Nicola Joanne Carter

Outdoor Adventures – there's no such word as can't

The Independent Artists’ Fair (TIAF 2014) : Stripes (After Gene Davis) : Nicola Joanne Carter

Nicola Joanne Carter,  Stripes (After Gene Davis) : Curtain Pole, Iron, Cotton Thread, 2014

Nicola Joanne Carter, Stripes (After Gene Davis) : Curtain Pole, Iron, Cotton Thread, 2014

Nicola Joanne Carter,  Stripes (After Gene Davis) : Curtain Pole, Iron, Cotton Thread, 2014

Nicola Joanne Carter, Stripes (After Gene Davis) : Curtain Pole, Iron, Cotton Thread, 2014

Nicola Joanne Carter,  Stripes (After Gene Davis) : Curtain Pole, Iron, Cotton Thread, 2014

Nicola Joanne Carter, Stripes (After Gene Davis) : Curtain Pole, Iron, Cotton Thread, 2014

Nicola Joanne Carter,  Stripes (After Gene Davis) : Curtain Pole, Iron, Cotton Thread, 2014Nicola Joanne Carter,  Stripes (After Gene Davis) : Curtain Pole, Iron, Cotton Thread, 2014

Nicola Joanne Carter, Stripes (After Gene Davis) : Curtain Pole, Iron, Cotton Thread, 2014

Nicola Joanne Carter,  Stripes (After Gene Davis) : Curtain Pole, Iron, Cotton Thread, 2014

Nicola Joanne Carter, Stripes (After Gene Davis) : Curtain Pole, Iron, Cotton Thread, 2014

 

Title: Stripes (After Gene Davis)

Materials: Painted Wooden Curtain Rail, Coloured Cotton Threads, Iron

Dimensions: Variable

Statement:

Female artists have been involved in making art in most times and places. Often certain media are associated with women, particularly textile arts. Many art forms dominated by women have been historically dismissed from the art historical canon as craft, as opposed to fine art.


Even today, women artists face challenges due to gender biases in the mainstream fine art world. They have often encountered difficulties in training, travelling and trading their work, and gaining recognition.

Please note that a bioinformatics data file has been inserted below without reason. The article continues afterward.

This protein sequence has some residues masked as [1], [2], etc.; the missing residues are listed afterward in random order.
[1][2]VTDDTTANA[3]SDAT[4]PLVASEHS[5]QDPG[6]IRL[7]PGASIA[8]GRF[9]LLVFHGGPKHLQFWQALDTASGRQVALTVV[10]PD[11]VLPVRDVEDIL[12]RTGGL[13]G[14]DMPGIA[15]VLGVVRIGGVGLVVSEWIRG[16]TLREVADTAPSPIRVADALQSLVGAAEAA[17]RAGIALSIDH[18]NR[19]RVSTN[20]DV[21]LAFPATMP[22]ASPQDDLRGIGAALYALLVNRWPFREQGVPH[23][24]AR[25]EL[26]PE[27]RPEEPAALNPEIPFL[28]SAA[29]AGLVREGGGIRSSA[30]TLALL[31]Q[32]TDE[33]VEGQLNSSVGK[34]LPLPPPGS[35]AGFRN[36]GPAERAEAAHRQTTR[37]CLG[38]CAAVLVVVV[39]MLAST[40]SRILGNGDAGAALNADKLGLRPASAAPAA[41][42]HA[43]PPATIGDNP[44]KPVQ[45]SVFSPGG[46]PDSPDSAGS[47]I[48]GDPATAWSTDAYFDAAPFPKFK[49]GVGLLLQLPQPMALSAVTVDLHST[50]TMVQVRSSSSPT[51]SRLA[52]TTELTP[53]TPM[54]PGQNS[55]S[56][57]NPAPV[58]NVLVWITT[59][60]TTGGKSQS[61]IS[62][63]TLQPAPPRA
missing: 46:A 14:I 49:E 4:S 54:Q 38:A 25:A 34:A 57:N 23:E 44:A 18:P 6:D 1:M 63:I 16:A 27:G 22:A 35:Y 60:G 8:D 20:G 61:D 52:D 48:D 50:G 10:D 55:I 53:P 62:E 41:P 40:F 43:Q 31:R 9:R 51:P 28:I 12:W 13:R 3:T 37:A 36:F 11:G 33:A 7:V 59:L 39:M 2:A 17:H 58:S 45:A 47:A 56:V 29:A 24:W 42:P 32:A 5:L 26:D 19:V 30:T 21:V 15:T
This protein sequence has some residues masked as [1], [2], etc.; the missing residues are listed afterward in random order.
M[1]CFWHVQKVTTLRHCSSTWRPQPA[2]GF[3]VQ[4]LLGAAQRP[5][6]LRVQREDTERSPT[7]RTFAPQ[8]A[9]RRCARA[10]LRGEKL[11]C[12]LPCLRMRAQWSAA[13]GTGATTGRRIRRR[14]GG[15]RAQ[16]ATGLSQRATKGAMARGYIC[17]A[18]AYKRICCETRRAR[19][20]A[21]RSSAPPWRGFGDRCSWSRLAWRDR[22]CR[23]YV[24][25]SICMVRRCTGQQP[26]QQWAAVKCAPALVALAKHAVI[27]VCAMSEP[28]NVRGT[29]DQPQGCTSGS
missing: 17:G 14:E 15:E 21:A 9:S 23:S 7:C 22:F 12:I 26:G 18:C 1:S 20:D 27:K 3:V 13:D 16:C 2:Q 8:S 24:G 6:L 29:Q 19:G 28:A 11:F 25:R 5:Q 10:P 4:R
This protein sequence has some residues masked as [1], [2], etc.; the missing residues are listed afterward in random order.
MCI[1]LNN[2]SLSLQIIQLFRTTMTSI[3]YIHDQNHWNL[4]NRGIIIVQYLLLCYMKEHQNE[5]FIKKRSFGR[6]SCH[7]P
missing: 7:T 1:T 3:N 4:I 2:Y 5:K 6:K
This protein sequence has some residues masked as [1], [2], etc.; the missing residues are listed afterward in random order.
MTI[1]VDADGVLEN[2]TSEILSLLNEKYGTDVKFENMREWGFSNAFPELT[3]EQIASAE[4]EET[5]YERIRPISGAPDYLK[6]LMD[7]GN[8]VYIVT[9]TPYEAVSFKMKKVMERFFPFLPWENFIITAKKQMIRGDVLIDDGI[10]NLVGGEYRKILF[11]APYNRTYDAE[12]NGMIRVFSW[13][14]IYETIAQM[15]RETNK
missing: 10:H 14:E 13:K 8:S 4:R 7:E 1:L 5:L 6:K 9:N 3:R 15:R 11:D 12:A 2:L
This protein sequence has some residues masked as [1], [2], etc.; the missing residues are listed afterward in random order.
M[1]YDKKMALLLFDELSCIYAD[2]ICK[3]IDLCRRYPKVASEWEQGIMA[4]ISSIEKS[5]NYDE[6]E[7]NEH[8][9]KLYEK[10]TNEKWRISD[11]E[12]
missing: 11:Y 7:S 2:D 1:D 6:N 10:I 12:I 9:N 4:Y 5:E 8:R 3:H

Through playfully mixing art-historical references with domestic-consumer objects, Stripes (After Gene Davis) seeks to explore and question the role of the female artist in contemporary society. The title of the piece refers directly to Color Field painter, Gene Davis and parodies his somewhat-masculine ‘stripe paintings’. But unlike Davis’ abstract works, the appropriated objects and materials presented here are synonymous with women, the realms of domesticity, and the repetitive chores of housework: hundreds of metres of cotton thread, an iron, and a curtain rail.


The work incorporates, utilises and transforms everyday domestic items for aesthetic and socio-cultural reasons. The mass-produced objects contrast with, and consciously draw attention to, the unique and crafted element of the work. The work highlights notions of craft and the creativity of manual dexterity; and at the same time elevates notions of choice and the use of the intellect. The playful element is further emphasised by the cheap, hand-crafted assemblage, which unashamedly exposes the material and the simple techniques.

Sources:

Collins, J (2007). Sculpture Today. London: Phaidon Press Limited.


Women artists. Available: http://en.wikipedia.org/wiki/Women_artists#Contemporary_artists. Last accessed 08/10/2014.

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